In the 1940 census of Wilson, Wilson County: at 708 Green Street, Eleanor Hooker, 59, widowed teacher; daughter Inez, 27, cook; and roomer Willie Boykin, 35, bricklayer, of Lawrenceville, Virginia.

In the 1940 census of Wilson, Wilson County: at 200 South Vick, George Coppedge, 55, bricklayer; wife Ruth, 40, schoolteacher at county school; [his] son George Jr., 23; daughter-in-law Elouise, 20; and grandchildren Julia, 4, Deloris, 2, and Carrol, 1.

Ruth Hooker Coppedge died 26 May 1945 in Wilson. Per her death certificate, she was 41 years old; resided at 200 South Vick Street, Wilson; was married to George Coppedge; was born in Wilson to Frank Richard Hooker of Greene County and Eleanor Farmer of Wilson County; and was a school teacher.

200 North East Street.

The eighty-sixth in a series of posts highlighting buildings in East Wilson Historic District, a national historic district located in Wilson, North Carolina. As originally approved, the district encompasses 858 contributing buildings and two contributing structures in a historically African-American section of Wilson. (A significant number have since been lost.) The district was developed between about 1890 to 1940 and includes notable examples of Queen Anne, Bungalow/American Craftsman, and Shotgun-style architecture. It was listed on the National Register of Historic Places in 1988.

As described in the nomination form for the East Wilson Historic District, this house is: “circa 1930; 1 story; four-room square cottage with inset porch and bungalow type details.”

In the 1930 census of Wilson, Wilson County: at 200 East, renting at $12/month, Henriata Woodard, 40, and daughter Mattie, 24, both laundresses.

Henretta Woodard died 4 June 1935 in Wilson. Per her death certificate, she was 47 years old; the widow of John Woodard; resided at 200 North East Street; and was born in Wilson County to Washington Cox of Faison, N.C., and Julia Ann Cane of Wayne County, N.C. Informant was Eddie H. Cox, 625 East Green Street.

In the 1940 census of Wilson, Wilson County: at 200 East Street, renting at $6/month, William Fields, 40, laborer at Wilson Veneering, and wife Liza, 40, tobacco factory stemmer; and, also renting for $6/month, tobacco factory stemmer Mattie Woodard, 35, and her children Margaret, 18, and Eugene Ward, 17, retail grocery delivery boy.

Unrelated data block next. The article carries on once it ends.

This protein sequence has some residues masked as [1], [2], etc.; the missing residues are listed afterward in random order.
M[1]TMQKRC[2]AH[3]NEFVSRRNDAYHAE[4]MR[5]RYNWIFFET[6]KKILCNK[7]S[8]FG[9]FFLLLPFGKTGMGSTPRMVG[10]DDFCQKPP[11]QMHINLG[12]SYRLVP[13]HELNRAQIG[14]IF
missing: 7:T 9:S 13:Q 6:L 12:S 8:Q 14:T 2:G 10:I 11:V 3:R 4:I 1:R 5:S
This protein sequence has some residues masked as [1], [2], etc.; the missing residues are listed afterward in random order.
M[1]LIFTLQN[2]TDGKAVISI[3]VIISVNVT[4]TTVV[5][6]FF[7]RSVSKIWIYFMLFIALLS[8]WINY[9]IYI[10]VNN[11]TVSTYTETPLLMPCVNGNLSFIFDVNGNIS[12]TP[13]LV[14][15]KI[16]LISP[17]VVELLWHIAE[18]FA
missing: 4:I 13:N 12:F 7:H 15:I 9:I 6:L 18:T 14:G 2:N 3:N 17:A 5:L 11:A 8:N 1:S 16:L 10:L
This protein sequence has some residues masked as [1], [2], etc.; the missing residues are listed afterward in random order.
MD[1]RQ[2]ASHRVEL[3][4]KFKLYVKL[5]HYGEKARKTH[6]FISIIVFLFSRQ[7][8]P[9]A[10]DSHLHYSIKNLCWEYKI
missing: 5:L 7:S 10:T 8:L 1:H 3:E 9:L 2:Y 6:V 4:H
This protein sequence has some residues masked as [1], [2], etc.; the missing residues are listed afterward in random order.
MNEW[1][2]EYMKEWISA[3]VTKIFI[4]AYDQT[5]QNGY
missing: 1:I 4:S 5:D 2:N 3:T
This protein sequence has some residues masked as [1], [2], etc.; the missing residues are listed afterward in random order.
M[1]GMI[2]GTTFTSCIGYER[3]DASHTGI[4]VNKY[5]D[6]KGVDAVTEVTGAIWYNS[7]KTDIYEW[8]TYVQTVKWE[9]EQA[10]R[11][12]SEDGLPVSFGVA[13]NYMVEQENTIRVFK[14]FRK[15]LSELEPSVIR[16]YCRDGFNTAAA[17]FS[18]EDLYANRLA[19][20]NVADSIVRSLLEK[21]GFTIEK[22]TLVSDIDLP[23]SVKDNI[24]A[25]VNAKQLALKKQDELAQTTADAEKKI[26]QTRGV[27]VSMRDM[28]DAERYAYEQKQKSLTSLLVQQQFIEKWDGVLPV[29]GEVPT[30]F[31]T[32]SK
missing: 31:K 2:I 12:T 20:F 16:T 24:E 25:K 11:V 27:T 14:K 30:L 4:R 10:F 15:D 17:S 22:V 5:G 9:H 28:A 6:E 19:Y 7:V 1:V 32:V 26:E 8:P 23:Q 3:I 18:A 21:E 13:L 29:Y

In the 1941 Hill’s Wilson, N.C., city directory: Woodard Mattie (c) tob wkr h 200 N East

In the 1947 Hill’s Wilson, N.C., city directory: Fields Wm H (c) lab Wilson Veneer h 200 N East

Photograph by Lisa Y. Henderson, October 2018.

 

Sale of the Morrison-Forbes lots.

Plat Book 3, Page 3, Register of Deeds Office, Wilson County Courthouse.

In 1924, Atlantic Coast Realty Company prepared to market thirteen lots carved from the Rountree subdivision. Only one building is drawn — a brick grocery at the corner of Nash and South Vick. The 1922 Sanborn fire insurance map shows the houses already on the lots excluded from the plat map.

The area covered by lots 2, 3, 4, 5, 8 and 9 of the left-hand block is today roughly the site of Saint Mark’s Episcopal Church at 106 South Reid Street.

Shot over the heart. (But will live.)

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Wilson Daily Times, 24 October 1911.

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Wilson Daily Times, 27 October 1911.

——

Ruth Maultsby was the sister of Mattie L. Maultsby, who was a daughter of Daniel L. and Smithia C. Maultsby and wife of Dr. William A. Mitchner. It appears that the Maultsbys were from Pitt County, North Carolina, and D.L. Maultsby briefly served as pastor at a Methodist church in Wilson, most likely Saint John A.M.E. Zion.

Studio shots, no. 98: Jerry M. Richardson.

Jerry McKinley Richardson.png

Jerry McKinley Richardson (1891-1971).

——

Jerry M. Richardson was born in Warren County, North Carolina, and, with his family, migrated south through Nash County to settle in Johnston County. Along the way, Richardson lived for a time in Wilson County’s Springhill township.